As related in Friday’s paper, Mrs. Hatfield died at about 8 o’clock that morning, after having nearly recovered from pneumonia. Her age was 86 years, two months and 25 days. She was a daughter of Nathaniel and Matilda Varney Chafin and was born on Mate Creek, now in Mingo county. Her sisters, Mrs. Elizabeth Hatfield of Huntington , Mrs. Nancy Carey, Pittsburgh, and Mrs. Rebecca Hatfield of Logan, and her brother Tom Chafin of Mingo were at the funeral.
All over the country the news of Mrs. Hatfield’s death was flashed and it called forth much comment on the old Hatfield-McCoy feud that for a long time held the close attention evidently of millions of newspaper readers.
An old sketch of “Devil Anse” says he had none of the attributes of “bad men” in his character. He was always recognized as a loyal friend of the many who had some sort of claim to his friendship. Numbered among those who believed he had been right in the position he took during the feud days were the late Judge John J. Jackson, known as the “Iron Judge,” who was appointed to the federal bench by President Lincoln, and the late Governor E.W. Wilson, the former protecting Hatfield when he was called into court, and the latter refusing to honor a requisition of the Governor of Kentucky for the arrest of Devil Anse on a charge of killing some particular member of the McCoy family.
Detectives, real and alleged, had arranged for the capture of Hatfield, spurred by a reward, after they had seen to it that he was indicted on a charge of whiskey selling; in 1888, Judge Jackson, hearing of these plans, sent word to him that if he would appear in court voluntarily the court would see that he had ample protection until he returned to his home in this county.
Uncle Anse appeared and was acquitted of the charge against him. Some of the detectives pounced on him soon after he left the court room, but Judge Jackson summoned all of them before him, threatened to send them to jail, and directed special officers to see that Hatfield was permitted to reach his home. After Hatfield was well on his way, Judge Jackson told the detectives that if they wanted to get him they could proceed, just as the McCoys had been doing for a number of years. They never went.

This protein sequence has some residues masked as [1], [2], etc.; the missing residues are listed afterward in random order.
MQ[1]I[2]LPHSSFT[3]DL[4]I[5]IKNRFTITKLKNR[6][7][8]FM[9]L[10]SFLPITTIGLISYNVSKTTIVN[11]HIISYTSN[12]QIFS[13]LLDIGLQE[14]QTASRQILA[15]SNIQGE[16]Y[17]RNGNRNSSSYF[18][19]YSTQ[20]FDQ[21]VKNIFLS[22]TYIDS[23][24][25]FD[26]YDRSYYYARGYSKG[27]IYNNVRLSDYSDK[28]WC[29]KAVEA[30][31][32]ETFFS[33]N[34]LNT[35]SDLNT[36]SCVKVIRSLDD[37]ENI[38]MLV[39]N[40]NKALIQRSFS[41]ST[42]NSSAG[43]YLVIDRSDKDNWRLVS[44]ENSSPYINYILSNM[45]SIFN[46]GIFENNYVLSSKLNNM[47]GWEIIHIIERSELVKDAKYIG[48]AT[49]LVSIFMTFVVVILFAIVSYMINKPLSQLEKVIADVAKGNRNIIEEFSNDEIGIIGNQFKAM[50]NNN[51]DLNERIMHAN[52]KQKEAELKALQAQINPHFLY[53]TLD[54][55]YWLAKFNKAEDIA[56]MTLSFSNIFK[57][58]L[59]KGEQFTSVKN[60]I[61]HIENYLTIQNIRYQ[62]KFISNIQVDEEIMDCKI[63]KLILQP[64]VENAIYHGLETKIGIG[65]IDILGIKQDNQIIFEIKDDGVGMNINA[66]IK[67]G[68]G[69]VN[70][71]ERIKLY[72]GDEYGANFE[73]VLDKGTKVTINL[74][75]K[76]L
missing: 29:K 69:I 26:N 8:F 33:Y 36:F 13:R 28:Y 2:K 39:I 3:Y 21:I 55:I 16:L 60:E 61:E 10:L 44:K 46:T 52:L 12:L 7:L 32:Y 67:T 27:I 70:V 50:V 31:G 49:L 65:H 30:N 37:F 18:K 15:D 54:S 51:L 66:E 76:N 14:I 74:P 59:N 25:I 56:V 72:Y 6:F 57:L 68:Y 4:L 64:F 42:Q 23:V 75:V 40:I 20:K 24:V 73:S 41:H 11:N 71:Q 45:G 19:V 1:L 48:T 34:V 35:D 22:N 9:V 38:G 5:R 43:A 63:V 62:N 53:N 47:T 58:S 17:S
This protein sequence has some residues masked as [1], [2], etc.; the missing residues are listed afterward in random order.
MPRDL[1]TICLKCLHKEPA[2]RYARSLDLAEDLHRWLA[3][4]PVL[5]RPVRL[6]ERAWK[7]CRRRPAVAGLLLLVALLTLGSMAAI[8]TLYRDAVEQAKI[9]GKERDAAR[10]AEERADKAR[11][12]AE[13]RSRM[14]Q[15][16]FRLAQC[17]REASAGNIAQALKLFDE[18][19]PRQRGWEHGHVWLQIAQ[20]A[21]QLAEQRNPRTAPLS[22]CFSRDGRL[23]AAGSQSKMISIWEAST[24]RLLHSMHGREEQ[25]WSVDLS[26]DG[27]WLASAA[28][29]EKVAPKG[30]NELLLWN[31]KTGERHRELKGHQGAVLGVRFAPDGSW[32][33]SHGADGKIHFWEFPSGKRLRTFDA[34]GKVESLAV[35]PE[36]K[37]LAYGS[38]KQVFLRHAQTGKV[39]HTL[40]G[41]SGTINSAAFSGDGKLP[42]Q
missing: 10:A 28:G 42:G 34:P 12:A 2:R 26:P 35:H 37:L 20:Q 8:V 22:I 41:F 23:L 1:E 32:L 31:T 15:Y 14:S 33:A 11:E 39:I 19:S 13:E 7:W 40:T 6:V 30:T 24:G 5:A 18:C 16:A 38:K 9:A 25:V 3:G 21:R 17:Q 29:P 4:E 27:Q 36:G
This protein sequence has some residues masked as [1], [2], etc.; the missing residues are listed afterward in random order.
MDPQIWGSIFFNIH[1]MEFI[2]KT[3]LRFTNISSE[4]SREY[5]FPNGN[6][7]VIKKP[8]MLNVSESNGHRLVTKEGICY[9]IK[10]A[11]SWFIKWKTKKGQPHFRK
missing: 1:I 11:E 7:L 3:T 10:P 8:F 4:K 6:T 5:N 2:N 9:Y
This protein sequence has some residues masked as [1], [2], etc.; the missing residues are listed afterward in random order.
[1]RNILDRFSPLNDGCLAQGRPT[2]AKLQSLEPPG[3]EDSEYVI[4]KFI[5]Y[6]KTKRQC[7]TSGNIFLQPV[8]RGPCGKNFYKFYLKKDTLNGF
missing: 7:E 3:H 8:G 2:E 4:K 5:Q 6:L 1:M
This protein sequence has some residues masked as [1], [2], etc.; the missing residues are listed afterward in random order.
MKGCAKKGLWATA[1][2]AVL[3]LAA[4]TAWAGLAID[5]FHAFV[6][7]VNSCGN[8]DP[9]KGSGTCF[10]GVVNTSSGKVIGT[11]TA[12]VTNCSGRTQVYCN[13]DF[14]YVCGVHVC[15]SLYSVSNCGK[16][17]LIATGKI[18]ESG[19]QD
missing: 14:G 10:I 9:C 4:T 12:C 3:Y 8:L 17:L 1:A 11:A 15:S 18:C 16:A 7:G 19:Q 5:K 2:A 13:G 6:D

Captain Hatfield spent the last 20 years of his life peacefully on his farm then in an isolated section of the county. Once he was prevailed upon by some enterprising amusement manager to go on the vaudeville stage but the lure of his home in the mountains soon proved stronger than the lure of the footlights.
In the splendid account of the death of Mrs. Anderson Hatfield, estimable woman who passed away at her home Friday, it was stated that Mrs. Hatfield was one of the last of either the Hatfield or McCoy family directly connected with the feud and that all the McCoy principals are believed to be dead. This last is in error as James McCoy, who resided in Pikeville for many years and latter came here, where he lived with his family for a number of years, and after the death of his wife only a few years ago again returned to Pikeville and is now living there. He is a highly respected and esteemed citizen and was the eldest son of the late Randall McCoy, of Pike county, and was one of the main principals of the feud.
Catlettsburg cor. in Huntington Advertiser
Source: Logan (WV) Banner, 19 March 1929.
Appalachia, Big Ugly Creek, Chicago, Daisy, Edna Brumfield, football, genealogy, Green Shoal Creek, Hazel Huffman, history, Huntington, J.B. Gue, Leet, Lincoln County, Logan Banner, Lon Lambert, Rector, South Fork, Thelma Huffman, Tillie Huffman, W.M. Payne, Wayne Brumfield, West Virginia, Willie Payne
A correspondent named Red Rose & Smiles from Leete on Big Ugly Creek in Lincoln County, West Virginia, offered the following items, which the Logan Banner printed on June 8, 1923:
We certainly are having very fine weather at this writing.
The girls and boys are enjoying themselves by playing football and other games.
Mr. Wayne C. Brumfield was the guest of Miss Thelma Huffman Monday.
Miss Edna M. Brumfield was a visitor in Leete this P.M.
Miss W. Lambert of Rector, W.Va., was a recent visitor of Miss Hazel Huffman.
Mr. L.L. Lambert seems to have all his attention on Green Shoal as he goes to see Edna Brumfield almost every Sunday.
Miss Thelma Huffman has just arrived home from Huntington.
We had a grand meeting at Daisy on the first Sunday and we are also going to have a big meeting on the third Sunday. We would like to have everybody come.
We are having a splendid Sunday school at the South Fork of Ugly.
Mrs. W.M. Payne was the guest of Mrs. Tillie Huffman Sunday.
Willie Payne was a business visitor in town recently. Come again, Willie. We are glad to see you.
Miss Thelma Huffman is going to have a long vacation in Chicago, Ill.
Mrs. J.B. Gue is a lively visitor in Dally today.